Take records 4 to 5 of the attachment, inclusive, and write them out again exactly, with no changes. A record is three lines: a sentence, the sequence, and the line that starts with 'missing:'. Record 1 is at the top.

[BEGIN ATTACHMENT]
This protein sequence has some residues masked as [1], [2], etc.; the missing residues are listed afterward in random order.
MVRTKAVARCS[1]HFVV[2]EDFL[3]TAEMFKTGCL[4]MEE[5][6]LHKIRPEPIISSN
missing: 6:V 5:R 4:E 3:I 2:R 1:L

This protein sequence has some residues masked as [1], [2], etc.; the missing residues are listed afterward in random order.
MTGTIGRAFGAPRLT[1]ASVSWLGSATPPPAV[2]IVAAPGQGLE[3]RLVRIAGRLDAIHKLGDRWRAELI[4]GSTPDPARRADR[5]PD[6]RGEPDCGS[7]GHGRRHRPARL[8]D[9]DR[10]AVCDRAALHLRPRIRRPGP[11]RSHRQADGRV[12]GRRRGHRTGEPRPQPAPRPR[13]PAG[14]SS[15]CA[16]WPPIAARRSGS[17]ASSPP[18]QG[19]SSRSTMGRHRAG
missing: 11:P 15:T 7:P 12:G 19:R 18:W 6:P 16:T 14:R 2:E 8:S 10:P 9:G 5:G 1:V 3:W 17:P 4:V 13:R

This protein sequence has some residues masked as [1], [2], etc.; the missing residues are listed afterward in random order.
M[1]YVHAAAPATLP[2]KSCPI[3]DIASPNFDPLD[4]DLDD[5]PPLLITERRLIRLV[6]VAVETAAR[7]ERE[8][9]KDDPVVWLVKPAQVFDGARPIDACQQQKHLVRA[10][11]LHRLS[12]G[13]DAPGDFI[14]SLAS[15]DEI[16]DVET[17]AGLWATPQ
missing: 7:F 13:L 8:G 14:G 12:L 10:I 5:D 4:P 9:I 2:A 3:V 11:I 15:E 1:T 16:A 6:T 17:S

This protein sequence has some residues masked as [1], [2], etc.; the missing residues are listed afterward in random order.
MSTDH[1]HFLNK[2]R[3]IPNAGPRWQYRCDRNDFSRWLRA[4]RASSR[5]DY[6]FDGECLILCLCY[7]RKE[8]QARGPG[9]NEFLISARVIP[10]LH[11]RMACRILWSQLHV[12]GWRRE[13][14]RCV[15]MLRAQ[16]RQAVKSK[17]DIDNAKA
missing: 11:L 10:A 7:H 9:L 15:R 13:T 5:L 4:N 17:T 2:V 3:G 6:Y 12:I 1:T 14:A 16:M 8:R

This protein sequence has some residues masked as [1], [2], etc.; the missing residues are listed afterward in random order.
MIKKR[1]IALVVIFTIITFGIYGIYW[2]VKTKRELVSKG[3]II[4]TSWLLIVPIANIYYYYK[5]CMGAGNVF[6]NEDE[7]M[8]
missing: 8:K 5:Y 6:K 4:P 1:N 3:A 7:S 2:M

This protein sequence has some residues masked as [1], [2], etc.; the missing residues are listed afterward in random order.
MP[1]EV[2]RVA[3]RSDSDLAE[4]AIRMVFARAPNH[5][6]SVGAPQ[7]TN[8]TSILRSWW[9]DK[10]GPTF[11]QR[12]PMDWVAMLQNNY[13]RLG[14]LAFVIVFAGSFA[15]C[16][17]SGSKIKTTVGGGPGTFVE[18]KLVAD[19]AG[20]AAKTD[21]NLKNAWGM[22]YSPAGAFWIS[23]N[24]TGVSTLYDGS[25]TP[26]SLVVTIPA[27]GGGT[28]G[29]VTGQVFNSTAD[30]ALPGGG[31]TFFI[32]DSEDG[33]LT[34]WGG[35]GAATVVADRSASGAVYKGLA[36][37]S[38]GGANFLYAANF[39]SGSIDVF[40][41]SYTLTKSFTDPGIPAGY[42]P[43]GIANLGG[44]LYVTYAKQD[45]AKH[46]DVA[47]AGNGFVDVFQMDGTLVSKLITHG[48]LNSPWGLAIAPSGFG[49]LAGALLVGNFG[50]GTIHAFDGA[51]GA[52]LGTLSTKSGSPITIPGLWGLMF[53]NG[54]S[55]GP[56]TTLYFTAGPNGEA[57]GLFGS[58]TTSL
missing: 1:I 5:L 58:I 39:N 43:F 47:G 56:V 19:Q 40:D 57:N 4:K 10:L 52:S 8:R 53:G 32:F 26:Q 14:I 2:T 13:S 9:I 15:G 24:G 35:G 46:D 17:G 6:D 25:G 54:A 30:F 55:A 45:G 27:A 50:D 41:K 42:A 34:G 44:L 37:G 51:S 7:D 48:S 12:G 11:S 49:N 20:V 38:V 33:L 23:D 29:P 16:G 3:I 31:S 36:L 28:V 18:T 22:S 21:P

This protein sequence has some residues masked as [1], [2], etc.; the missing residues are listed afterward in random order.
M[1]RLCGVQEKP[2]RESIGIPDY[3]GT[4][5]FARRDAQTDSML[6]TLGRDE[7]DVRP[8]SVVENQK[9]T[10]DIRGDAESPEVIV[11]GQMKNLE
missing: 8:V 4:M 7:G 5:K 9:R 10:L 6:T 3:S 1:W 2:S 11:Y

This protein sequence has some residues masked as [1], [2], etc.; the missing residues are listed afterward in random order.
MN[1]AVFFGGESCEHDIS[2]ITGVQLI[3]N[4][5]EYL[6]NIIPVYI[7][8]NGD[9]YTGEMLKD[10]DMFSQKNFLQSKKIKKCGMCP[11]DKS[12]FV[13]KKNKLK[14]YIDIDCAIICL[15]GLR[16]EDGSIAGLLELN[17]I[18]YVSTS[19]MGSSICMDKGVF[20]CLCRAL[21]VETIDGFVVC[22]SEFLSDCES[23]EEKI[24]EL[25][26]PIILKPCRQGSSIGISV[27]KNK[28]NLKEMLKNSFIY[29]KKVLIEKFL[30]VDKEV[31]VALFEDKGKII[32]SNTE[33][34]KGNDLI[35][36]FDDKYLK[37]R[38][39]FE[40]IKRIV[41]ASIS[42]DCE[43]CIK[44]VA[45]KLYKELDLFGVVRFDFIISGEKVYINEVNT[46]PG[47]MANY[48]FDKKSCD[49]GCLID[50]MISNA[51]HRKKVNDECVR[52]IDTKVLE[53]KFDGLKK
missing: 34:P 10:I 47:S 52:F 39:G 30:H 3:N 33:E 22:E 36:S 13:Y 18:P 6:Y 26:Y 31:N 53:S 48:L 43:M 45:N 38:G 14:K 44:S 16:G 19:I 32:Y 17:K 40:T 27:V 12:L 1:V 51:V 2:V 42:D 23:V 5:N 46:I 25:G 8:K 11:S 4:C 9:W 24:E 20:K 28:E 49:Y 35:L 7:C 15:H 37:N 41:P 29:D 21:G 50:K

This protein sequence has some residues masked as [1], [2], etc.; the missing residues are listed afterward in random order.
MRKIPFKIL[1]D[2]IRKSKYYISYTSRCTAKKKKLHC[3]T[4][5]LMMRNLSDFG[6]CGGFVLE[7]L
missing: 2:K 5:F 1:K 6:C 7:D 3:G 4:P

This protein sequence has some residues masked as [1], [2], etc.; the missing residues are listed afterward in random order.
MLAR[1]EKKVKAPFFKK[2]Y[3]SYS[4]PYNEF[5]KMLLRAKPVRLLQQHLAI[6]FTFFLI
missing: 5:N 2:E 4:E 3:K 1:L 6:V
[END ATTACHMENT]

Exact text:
This protein sequence has some residues masked as [1], [2], etc.; the missing residues are listed afterward in random order.
MSTDH[1]HFLNK[2]R[3]IPNAGPRWQYRCDRNDFSRWLRA[4]RASSR[5]DY[6]FDGECLILCLCY[7]RKE[8]QARGPG[9]NEFLISARVIP[10]LH[11]RMACRILWSQLHV[12]GWRRE[13][14]RCV[15]MLRAQ[16]RQAVKSK[17]DIDNAKA
missing: 11:L 10:A 7:H 9:L 15:R 13:T 5:L 4:N 17:T 2:V 3:G 6:Y 12:I 1:T 14:A 16:M 8:R

This protein sequence has some residues masked as [1], [2], etc.; the missing residues are listed afterward in random order.
MIKKR[1]IALVVIFTIITFGIYGIYW[2]VKTKRELVSKG[3]II[4]TSWLLIVPIANIYYYYK[5]CMGAGNVF[6]NEDE[7]M[8]
missing: 8:K 5:Y 6:K 4:P 1:N 3:A 7:S 2:M